Lawn Chair


Warm today, at least in the afternoon. It is almost 50 degrees Fahrenheit, so I decide I need to be outside and enjoy the (relative) warmth and bright sunshine. I am unabashedly afraid of falling on the ice again, so I am not going anywhere near the road. I use strap on grippy cleats to walk down the stairs to the snow covered yard. There I set up a lawn chair, and sit in it facing the sun as it slowly descends toward the western horizon (the hilltop across the hollow). I breath deeply, slowly, methodically, trying to loose myself in the breath. Close my eyes and feel the week radiant heat of the sinking yellow sun, listen to the birds, the creek, the dripping water, smell the wet earth with each inhalation. Peaceful. I sit there, half in and half out of reality, until a chill wind stirs the branches and breaks the spell. I head back inside as the silver sun silently slips out of sight. Sitting in a lawn chair in the snow is a pleasant way to spend an afternoon.


Snow Flurries


Cold again. I am unable to work because of the cast. My job at the ski slope children’s center is too chaotic and carries too much risk or injuring myself more at this point in time. Ugh! Oh well, more time for coloring! I see many mandalas and audio books in my near future. Knitting is out of the question right now, as it beading, or egg painting.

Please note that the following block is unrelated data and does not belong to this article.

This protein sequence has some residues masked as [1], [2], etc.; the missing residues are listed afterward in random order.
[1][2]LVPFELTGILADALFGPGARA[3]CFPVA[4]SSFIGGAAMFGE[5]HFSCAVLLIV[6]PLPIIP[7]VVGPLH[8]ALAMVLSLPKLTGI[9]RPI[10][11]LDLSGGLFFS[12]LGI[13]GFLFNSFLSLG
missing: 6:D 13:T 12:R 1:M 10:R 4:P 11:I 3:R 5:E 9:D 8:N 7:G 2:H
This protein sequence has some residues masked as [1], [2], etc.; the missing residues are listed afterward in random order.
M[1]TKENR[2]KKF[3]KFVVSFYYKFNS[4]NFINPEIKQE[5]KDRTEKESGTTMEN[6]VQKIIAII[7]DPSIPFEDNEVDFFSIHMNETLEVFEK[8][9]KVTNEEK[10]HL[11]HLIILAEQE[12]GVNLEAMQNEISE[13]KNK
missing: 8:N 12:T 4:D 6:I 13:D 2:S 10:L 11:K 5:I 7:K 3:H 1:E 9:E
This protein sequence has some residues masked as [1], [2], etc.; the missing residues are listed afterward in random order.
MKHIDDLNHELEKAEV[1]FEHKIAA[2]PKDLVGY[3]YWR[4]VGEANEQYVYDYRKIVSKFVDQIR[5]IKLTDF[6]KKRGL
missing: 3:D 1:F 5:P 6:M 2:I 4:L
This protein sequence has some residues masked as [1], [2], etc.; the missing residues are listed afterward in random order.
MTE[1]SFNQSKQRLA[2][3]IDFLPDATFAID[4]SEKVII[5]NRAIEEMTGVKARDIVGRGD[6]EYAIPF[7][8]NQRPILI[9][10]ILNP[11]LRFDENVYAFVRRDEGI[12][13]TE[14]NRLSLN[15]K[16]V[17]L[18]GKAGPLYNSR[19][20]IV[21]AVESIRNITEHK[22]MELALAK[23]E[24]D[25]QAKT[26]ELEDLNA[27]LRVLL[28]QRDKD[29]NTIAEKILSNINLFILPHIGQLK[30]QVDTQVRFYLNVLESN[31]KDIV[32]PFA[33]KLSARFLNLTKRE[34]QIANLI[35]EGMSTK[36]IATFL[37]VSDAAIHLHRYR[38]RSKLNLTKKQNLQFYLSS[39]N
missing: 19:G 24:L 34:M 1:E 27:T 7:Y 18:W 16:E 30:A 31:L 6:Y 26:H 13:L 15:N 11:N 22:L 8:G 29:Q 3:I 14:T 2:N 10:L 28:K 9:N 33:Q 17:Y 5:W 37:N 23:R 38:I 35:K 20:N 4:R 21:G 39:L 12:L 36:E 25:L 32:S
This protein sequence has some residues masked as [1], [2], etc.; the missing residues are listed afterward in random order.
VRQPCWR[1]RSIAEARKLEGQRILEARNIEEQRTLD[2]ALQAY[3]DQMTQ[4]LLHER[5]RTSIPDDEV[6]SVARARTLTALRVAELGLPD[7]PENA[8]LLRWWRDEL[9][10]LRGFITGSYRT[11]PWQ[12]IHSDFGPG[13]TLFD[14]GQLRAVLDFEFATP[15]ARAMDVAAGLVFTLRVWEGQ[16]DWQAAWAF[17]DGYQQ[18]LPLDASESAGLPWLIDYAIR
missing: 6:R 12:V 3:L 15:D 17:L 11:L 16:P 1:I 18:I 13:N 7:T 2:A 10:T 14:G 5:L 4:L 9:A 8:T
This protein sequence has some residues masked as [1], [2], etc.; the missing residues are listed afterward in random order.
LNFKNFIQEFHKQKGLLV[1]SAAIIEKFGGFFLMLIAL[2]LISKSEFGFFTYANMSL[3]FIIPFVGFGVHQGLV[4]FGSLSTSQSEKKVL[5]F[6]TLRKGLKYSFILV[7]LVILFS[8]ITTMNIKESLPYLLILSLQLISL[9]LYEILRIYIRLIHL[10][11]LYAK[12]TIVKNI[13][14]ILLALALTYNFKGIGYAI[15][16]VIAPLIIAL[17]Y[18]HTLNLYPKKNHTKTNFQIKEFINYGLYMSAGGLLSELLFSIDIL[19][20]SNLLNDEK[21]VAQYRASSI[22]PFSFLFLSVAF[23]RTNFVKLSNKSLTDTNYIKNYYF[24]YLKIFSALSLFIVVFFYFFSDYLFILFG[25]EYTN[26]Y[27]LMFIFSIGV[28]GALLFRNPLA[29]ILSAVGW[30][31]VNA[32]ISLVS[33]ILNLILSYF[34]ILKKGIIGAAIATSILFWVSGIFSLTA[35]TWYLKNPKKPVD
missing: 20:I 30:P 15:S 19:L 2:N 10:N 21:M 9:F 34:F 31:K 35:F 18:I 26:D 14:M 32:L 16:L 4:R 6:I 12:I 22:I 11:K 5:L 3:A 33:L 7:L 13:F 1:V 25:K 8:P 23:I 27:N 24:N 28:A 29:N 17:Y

The fire in the wood-stove is glowing warm orange and friendly, I am curled on the sofa, arm propped up on pillows, everything I could want or need within easy reach. Every once and I while I look up and glance out the kitchen window. There are big fluffy soft snow flakes dancing merrily around outside. They drift and blow, land, and fade into the background. Sometimes the sun is shining through the clouds illuminating the snowflakes into glittering ice fairies dancing in the gentle breezes. Other times, the sunlight is muted and grey, and the snowflakes look cold, blue, and somber as the fall to the bare winter earth. Every glance reveals a different winter world as the snow flurries sprinkle the tree branches and let us know it is indeed still winter out there.

Icicles Dripping


Another thaw, warmer than freezing air, snow melting into the frozen ground. I sit on the porch bundled in a rocker, pink cast in a black sling, holding my wrist above the level of my heart. I am still in a state of mental shock and disbelief of what I did to myself. The broken bone radiates a constant feverish pain in my wrist, and the cast is an annoying irritation along my whole lower arm. And now I am worrying about all the radiation my I will be subject to in the next few weeks. Ugh!